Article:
Saturday, 12 September 2009

building wings

I knew this chap who could slaughter a pig, play the flute, quote by heart from Joyce. Oh, and he was the Chief Engineer on the ferry I was working on, too. But he was Irish. English engineers are usually a bit more philistine, in my experience.

Well, English people generally, I suppose.

John Terry, on the other hand, is a precision engineer who used to build wings for aeroplanes. And he's a poet, and all-round Good Sort.

We were down at the Arnolfini the other evening, for the launch of his new book. And a very good evening it was too (though Katie was drooping by eleven o'clock; it's hard to keep up when you're mixing with people who are mad, bad and/or dangerous to know...).
John shared the evening with Penelope Shuttle, Esther Morgan, and Gwen Seaborne, so there was a lot of poetry around.

Oh, and Katie designed the cover. She was given a round of applause too!

Here's one of John's poems.


At least once a week, every week for years,

she'd kept on at him to clear the garage:

until one day he locked its up-and-over

from the inside and she heard the sound

of hammering, the clatter of metal,

the sudden shriek of his drill; the beaten

echoes of her own fist on the tarnished

aluminium he'd always refused to paint.

The familiar lock rejected her key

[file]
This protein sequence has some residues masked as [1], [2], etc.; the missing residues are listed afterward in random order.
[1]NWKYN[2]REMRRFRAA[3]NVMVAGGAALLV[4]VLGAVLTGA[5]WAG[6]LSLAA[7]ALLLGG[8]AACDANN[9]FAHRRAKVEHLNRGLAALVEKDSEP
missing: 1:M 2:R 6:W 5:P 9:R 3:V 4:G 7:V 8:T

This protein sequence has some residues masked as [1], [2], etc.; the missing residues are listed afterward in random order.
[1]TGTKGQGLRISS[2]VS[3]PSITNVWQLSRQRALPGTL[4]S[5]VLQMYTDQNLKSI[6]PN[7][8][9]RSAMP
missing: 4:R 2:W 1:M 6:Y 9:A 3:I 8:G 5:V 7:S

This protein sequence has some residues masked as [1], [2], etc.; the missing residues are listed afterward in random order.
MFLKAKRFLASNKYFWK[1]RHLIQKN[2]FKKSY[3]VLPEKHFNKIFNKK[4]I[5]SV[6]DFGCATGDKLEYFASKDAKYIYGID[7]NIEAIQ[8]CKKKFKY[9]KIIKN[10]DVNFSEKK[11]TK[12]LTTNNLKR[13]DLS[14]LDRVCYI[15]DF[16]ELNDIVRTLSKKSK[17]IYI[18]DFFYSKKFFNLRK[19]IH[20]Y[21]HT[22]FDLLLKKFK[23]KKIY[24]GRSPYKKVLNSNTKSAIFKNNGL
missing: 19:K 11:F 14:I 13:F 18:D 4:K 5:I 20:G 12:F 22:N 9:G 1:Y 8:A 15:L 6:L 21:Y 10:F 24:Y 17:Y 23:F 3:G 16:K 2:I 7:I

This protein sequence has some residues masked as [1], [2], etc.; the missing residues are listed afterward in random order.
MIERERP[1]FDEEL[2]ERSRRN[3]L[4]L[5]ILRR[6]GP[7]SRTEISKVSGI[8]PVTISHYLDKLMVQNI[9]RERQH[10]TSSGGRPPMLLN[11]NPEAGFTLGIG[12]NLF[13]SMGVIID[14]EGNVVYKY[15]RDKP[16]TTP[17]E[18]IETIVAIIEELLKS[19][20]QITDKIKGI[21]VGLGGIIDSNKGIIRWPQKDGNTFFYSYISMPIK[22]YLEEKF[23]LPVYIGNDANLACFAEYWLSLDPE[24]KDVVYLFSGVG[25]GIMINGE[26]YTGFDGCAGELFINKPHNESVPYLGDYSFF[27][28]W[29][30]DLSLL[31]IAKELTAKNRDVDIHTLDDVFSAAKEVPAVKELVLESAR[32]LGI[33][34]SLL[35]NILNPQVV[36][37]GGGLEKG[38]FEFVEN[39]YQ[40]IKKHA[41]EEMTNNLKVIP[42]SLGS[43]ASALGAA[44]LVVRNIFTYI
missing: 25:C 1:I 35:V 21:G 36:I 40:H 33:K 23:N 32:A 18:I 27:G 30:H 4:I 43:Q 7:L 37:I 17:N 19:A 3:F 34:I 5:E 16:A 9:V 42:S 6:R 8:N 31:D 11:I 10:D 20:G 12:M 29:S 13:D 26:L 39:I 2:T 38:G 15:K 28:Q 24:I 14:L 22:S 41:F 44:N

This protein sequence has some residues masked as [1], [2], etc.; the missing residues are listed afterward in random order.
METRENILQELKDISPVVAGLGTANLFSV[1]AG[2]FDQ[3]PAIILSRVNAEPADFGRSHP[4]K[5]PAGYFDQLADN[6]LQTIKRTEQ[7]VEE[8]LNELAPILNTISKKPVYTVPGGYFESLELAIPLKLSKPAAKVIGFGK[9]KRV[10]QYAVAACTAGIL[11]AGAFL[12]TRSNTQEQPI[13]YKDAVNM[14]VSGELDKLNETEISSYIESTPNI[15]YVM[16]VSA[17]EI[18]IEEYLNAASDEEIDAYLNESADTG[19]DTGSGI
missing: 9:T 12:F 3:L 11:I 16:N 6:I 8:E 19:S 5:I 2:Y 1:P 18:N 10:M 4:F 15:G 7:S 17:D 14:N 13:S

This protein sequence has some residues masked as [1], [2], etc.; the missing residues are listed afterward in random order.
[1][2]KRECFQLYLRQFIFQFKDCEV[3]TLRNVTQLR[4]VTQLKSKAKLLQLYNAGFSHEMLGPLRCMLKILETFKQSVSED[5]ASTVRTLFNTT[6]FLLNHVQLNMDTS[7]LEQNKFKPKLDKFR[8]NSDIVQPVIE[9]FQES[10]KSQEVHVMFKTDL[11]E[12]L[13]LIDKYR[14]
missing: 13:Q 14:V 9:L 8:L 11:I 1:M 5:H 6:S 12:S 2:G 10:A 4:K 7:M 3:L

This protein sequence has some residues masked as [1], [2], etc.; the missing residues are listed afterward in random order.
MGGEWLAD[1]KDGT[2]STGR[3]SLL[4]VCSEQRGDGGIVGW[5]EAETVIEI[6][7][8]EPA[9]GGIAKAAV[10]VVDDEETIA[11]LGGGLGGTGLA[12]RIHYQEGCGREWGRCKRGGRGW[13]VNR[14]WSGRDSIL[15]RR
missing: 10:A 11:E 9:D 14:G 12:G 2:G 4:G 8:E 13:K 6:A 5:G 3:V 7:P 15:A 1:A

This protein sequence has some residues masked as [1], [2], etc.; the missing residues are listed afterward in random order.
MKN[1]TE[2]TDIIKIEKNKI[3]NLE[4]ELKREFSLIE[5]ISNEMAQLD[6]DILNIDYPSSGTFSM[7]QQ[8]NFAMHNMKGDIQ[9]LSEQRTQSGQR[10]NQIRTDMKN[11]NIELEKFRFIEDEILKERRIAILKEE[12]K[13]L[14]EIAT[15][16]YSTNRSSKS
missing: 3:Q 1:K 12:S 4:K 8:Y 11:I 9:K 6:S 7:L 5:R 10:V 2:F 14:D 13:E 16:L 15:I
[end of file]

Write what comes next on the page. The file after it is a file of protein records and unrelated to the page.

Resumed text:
as if she were a stranger. He never spoke,

not even to swear, never sang or whistled –

ignored the food she began to leave outside,

tapping lightly on the aluminium,

her fists grown too sore for aggression.

As winter approached she started to beg:

the house was lonely, the garage unheated.

How could he prefer concrete and the Flymo

to their Slumberland, her flesh under the duvet

yearning now as it hadn't done for years –

heart beating like a Bosch hammer drill,

her nagging complaints filed down to trivia.

When all sound ceased on Christmas eve,

and nine hundred and ninety-nine police

forced open the door, they found a pair

of delicate butterfly wings, cunningly

fashioned from junk and pieces of the Flymo

with the word 'Hers' worked into the pattern.

There was a marked chart of migration routes;

and clear evidence that similar wings

had clipped the lilac as they flew away.

After the police had gone she scribbled a note

for the milkman, folded the chart to its first

section, and left the suburbs; flying up

through the gap in the lilac, heading south.